It’s certainly a tragedy when anyone takes their own life. I feel very sorry for the surviving family members and colleagues affected by the suicides of two U. of Iowa professors accused of sexual harassment who took their own lives last year.
And yet. I have little patience with this Chronicle of Higher Education article about them. You can file it under the category of “but he was such a really wonderful person! There’s just no way he could have done these things!” Or, alternatively, “Those TERRIBLE women RUINED the lives of these WONDERFUL men!”
You are a university president. You naturally wish to avoid scandal and negative publicity during your administration. The time to make it mandatory for all faculty and staff to undergo training in how to avoid sexual harassment is:
A: When you take office, or shortly thereafter.
B: After one of your professors is caught emailing female students a quid pro quo: A’s if they would expose their breasts and allow him to fondle them.
If you are University of Iowa president Sally Mason, you will, of course, pick option B.
If this is only the first time the esteemed Professor Miller has engaged in such shenanigans, I will eat his shoes rather than puke on them. I’m betting it’s not.
Meanwhile, over at the University of Missouri,
So I’m skimming along in Google Reader, thinking it’s the year 2007, when whoa! I happen upon this post by Female Science Professor. Did he actually call her “science lady”? WTF? What millennium are we living in?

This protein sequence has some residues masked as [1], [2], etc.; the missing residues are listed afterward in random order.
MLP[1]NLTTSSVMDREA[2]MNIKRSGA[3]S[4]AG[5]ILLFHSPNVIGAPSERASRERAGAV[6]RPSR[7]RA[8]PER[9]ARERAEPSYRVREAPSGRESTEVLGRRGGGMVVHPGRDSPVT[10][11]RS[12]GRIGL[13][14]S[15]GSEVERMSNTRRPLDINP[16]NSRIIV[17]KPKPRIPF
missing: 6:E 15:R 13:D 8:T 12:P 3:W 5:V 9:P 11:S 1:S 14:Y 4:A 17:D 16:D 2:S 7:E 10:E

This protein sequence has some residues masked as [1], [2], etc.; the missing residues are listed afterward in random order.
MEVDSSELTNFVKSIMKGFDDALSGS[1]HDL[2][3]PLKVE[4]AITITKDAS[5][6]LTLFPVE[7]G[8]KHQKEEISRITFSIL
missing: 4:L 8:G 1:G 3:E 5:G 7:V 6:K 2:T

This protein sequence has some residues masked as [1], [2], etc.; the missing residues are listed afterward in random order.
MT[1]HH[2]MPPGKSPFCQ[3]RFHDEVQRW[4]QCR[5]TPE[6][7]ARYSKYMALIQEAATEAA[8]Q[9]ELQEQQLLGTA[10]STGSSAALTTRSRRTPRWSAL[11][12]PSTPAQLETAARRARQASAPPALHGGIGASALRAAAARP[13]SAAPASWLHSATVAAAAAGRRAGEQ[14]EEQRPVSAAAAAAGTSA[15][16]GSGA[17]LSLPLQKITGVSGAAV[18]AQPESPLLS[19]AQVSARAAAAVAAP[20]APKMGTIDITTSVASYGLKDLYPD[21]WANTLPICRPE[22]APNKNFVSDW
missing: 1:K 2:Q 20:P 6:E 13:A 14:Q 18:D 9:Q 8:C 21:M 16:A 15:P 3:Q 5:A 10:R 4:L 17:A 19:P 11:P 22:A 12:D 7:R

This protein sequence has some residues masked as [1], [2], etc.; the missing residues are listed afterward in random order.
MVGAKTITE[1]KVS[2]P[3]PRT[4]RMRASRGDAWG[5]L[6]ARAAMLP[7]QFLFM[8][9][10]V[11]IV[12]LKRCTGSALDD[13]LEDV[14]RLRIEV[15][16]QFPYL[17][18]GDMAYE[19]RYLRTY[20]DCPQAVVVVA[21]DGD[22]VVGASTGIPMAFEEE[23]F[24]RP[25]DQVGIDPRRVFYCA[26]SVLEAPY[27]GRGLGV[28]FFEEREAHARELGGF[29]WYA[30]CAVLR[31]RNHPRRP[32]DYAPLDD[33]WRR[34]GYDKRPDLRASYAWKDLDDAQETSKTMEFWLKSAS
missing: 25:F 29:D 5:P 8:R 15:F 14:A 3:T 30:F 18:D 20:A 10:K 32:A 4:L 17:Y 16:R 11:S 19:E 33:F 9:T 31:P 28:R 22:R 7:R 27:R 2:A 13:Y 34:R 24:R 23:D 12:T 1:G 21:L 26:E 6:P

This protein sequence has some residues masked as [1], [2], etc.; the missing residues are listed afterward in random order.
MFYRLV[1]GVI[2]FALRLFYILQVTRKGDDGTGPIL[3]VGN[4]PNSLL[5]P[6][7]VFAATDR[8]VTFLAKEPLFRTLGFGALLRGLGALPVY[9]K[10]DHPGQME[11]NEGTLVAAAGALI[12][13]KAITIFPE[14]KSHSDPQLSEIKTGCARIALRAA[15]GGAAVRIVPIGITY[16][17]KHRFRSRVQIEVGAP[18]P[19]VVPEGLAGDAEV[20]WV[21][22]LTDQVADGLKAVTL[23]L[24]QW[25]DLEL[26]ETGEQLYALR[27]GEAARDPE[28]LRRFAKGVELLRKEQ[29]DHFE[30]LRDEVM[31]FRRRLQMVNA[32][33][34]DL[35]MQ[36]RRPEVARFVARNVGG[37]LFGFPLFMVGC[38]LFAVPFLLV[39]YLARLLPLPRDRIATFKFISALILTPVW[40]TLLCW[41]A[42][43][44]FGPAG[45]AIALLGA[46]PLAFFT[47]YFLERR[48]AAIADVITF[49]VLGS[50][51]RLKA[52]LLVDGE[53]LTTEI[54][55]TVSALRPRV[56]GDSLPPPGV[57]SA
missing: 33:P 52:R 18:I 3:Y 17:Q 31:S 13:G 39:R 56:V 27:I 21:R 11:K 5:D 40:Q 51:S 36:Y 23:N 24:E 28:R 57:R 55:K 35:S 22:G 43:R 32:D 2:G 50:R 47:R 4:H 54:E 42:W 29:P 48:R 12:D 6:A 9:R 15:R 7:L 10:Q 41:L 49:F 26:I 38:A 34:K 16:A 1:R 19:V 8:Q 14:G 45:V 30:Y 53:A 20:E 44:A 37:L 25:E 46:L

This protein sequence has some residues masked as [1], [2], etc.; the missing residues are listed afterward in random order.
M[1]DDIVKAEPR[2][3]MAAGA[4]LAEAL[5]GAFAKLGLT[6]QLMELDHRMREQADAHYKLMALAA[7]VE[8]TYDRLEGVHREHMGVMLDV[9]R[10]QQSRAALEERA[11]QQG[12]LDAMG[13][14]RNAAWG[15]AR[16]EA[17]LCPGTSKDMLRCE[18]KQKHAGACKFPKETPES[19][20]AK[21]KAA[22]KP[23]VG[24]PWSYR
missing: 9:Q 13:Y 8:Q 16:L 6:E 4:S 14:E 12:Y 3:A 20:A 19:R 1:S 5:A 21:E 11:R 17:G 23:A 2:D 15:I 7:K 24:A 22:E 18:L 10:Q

And this is the kind of response you get from the authorities when you are calling about a long-standing, well-documented problem of stalking/harassment. But hey, she wasn’t actually physically assaulted by the stalker, so what’s the big deal, right? Plus, she was asking for it.
The Chronicle of Higher Education’s news blog has a little item on Joseph Schlessinger. You may know him as the “internationally known researcher and head of the pharmacology department at Yale University” famous for his “his work in figuring out how information flows between a cell surface and the cell — studies credited with laying the groundwork for several treatments for cancer”.
Or you may know him now as the jerk-ass who allegedly sexually harassed his secretary so frequently and so long that she eventually had to quit her job to get away from him.
Following up on my entry on Joanna Russ’s book, How to Suppress Women’s Writing, and its application to women in science and engineering…
In discussing “prohibitions”, Russ notes”
First of all, it’s important to realize that the absence of formal prohibitions against committing art [or science] does not preclude the presence of powerful, informal ones.
These include poverty and lack of leisure, the latter arising from overwhelming duties to family and home. Even our heroines had to overcome this latter prohibition:
Marie Curie’s biographer, her daughter Eve, describes her mother’s cleaning, shopping, cooking, and child care, all unshared by Pierre Curie and all added to a full working day during Madame Curie’s early domestic years, which were also the beginnings of her scientific career
Makes those two Nobels look even more impressive, doesn’t it?
So, what would be an example of someone creating a hostile environment in the workplace or educational setting?
An example of “frequent, non-trivial acts of a sexual nature” might be, oh, say repeatedly raping your lab assistant nearly 80 times. The rapist in this case was R. Igor Gamow, “a prominent inventor and chemical engineer who was fired by the [University of Colorado] in 2004 for ‘moral turpitude.’ ” The multiple rapes took place between 1995 and 1998. (See The Chronicle of Higher Education daily news, May 5, 2006.)
Or, as Kay Weber alleges in Weber v. Fermi National Accelerator Laboratory, having jock straps and condoms placed in your mailbox and having derogatory sexual comments including your name written on a public blackboard. Among other things.